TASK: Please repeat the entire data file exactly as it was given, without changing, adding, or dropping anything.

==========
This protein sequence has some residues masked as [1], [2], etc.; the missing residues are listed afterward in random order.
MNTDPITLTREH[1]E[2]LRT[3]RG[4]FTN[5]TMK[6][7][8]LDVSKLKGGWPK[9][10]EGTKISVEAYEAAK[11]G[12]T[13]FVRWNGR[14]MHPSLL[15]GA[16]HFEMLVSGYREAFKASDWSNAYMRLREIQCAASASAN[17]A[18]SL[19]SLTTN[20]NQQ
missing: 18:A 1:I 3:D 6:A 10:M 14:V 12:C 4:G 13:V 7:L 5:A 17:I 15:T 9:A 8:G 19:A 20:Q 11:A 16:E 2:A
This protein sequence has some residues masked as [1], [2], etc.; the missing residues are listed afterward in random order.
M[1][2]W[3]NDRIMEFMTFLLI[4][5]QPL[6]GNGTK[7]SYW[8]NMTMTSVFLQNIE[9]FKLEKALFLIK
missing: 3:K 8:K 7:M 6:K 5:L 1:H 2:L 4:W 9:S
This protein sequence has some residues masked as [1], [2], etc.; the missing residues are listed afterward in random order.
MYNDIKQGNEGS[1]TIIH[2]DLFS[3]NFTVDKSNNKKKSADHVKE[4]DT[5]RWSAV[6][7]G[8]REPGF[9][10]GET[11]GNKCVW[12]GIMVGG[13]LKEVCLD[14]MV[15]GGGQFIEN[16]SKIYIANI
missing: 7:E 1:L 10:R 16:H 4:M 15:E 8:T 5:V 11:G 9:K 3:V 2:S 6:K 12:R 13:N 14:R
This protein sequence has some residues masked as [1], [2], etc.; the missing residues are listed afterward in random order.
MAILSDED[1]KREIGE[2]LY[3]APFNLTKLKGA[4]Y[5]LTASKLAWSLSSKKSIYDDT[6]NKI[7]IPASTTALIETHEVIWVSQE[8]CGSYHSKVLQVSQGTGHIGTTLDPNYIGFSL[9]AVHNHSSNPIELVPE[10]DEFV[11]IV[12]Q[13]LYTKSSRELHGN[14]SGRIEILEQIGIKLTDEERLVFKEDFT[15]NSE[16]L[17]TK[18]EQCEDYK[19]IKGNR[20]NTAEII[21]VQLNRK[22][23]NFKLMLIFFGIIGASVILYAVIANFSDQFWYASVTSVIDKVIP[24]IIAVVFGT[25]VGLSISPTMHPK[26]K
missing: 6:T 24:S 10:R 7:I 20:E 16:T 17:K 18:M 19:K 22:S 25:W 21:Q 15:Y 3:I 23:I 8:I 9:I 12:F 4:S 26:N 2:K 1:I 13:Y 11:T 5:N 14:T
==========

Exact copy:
This protein sequence has some residues masked as [1], [2], etc.; the missing residues are listed afterward in random order.
MNTDPITLTREH[1]E[2]LRT[3]RG[4]FTN[5]TMK[6][7][8]LDVSKLKGGWPK[9][10]EGTKISVEAYEAAK[11]G[12]T[13]FVRWNGR[14]MHPSLL[15]GA[16]HFEMLVSGYREAFKASDWSNAYMRLREIQCAASASAN[17]A[18]SL[19]SLTTN[20]NQQ
missing: 18:A 1:I 3:D 6:A 10:M 14:V 12:C 4:G 13:V 7:L 5:A 17:I 15:T 9:A 8:G 19:A 20:Q 11:A 16:E 2:A
This protein sequence has some residues masked as [1], [2], etc.; the missing residues are listed afterward in random order.
M[1][2]W[3]NDRIMEFMTFLLI[4][5]QPL[6]GNGTK[7]SYW[8]NMTMTSVFLQNIE[9]FKLEKALFLIK
missing: 3:K 8:K 7:M 6:K 5:L 1:H 2:L 4:W 9:S
This protein sequence has some residues masked as [1], [2], etc.; the missing residues are listed afterward in random order.
MYNDIKQGNEGS[1]TIIH[2]DLFS[3]NFTVDKSNNKKKSADHVKE[4]DT[5]RWSAV[6][7]G[8]REPGF[9][10]GET[11]GNKCVW[12]GIMVGG[13]LKEVCLD[14]MV[15]GGGQFIEN[16]SKIYIANI
missing: 7:E 1:L 10:R 16:H 4:M 15:E 8:T 5:V 11:G 9:K 3:V 2:S 6:K 12:R 13:N 14:R
This protein sequence has some residues masked as [1], [2], etc.; the missing residues are listed afterward in random order.
MAILSDED[1]KREIGE[2]LY[3]APFNLTKLKGA[4]Y[5]LTASKLAWSLSSKKSIYDDT[6]NKI[7]IPASTTALIETHEVIWVSQE[8]CGSYHSKVLQVSQGTGHIGTTLDPNYIGFSL[9]AVHNHSSNPIELVPE[10]DEFV[11]IV[12]Q[13]LYTKSSRELHGN[14]SGRIEILEQIGIKLTDEERLVFKEDFT[15]NSE[16]L[17]TK[18]EQCEDYK[19]IKGNR[20]NTAEII[21]VQLNRK[22][23]NFKLMLIFFGIIGASVILYAVIANFSDQFWYASVTSVIDKVIP[24]IIAVVFGT[25]VGLSISPTMHPK[26]K
missing: 6:T 24:S 10:R 7:I 20:E 16:T 17:K 18:M 19:K 22:S 25:W 21:Q 15:Y 3:I 23:I 8:I 9:I 12:F 4:S 26:N 2:K 1:I 13:Y 11:T 5:N 14:T